- TV Show
- Comedy, musical
- run date
- Rachel Bloom, Vincent Rodriguez III, Donna Lynne Champlin
- The CW
- Current Status
- In Season
Consider the title of this week’s episode, and then let’s all recall its opening scene: Rebecca is walking through a park, and a homeless woman asks if she has any change. Rebecca’s reply? “Oh, sorry, I only have twenties. I got them from working!” So yeah, maybe not a good person?
That opinion is further supported when we learn she’s in the park to meet Josh (who is still dating Valencia) to reminisce over a scrap book from summer camp. This girl will not quit. Who’s also at the park? Greg. Who has Rebecca not seen since she slept with another guy in the middle of their first date? Greg. Who’s mad about it? Greg. And angry Greg is fun. He knows Rebecca can be a terrible person, and he’s not afraid to tell her so. Josh, too! Josh, stop hanging out with other girls when you know it upsets your GF. Both of you, terrible! Greg, out.
Rebecca shows up at the office the next day with coffee and donuts for everyone, in what is a wildly transparent attempt to convince herself that she’s not a terrible and selfish person. Because throwing money at a problem is the only solution she can think of. She also buys all the chocolate bars from Darryl’s daughter’s baseball team, but Darryl is way too distracted to care. His messy divorce is getting messier by the day, and his wife is now going after full custody of his daughter.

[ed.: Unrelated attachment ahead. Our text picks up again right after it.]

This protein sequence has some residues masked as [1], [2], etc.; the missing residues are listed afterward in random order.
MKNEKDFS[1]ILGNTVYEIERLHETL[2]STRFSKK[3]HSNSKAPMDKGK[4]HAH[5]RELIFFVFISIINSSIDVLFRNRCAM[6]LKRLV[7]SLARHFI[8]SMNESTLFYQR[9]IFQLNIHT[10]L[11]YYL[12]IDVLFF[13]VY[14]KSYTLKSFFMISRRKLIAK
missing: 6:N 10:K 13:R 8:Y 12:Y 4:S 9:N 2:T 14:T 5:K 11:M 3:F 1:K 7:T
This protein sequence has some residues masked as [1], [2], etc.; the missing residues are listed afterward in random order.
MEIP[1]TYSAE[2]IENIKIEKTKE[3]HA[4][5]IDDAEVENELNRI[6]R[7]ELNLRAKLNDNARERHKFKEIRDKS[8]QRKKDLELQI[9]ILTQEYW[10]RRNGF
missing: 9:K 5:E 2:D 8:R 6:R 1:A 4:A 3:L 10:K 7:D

Remember how, as early as episode 1, Rebecca refused Darryl’s request to represent him in divorce court? Well, no more! Now that she’s swimming in a pool of guilt, she’s going to help him — and while they’re out of the office saving Darryl’s personal life, Rebecca leaves Paula in charge. And Paula is quickly drunk with power.
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This episode shows Rebecca at her worst, really. She drags Darryl to Home Base to work on his case solely so Greg can see her being helpful. She doesn’t give a crap about Darryl and his daughter and their relationship (which he sweetly/creepily sings about in a country tune about a father’s love for his daughter), she cares only about what people — particularly Greg, this week — think about her.
Josh deals with his guilt about being a disaster of a human being in a more direct way: He goes to confession. As it turns out, the priest happens to be one of Josh’s bros, and they hit the basketball court for some real talk. When Josh admits to his bro-priest that he has feelings for Rebecca, he’s given an assignment: For 24 hours, write down all his sinful thoughts. The priest follows this instruction with a beautiful basket and shouts, “Nothing but net — and Christ!” And it is easily the best quote of the evening.
NEXT: Sexy mannequins and pop-star snails.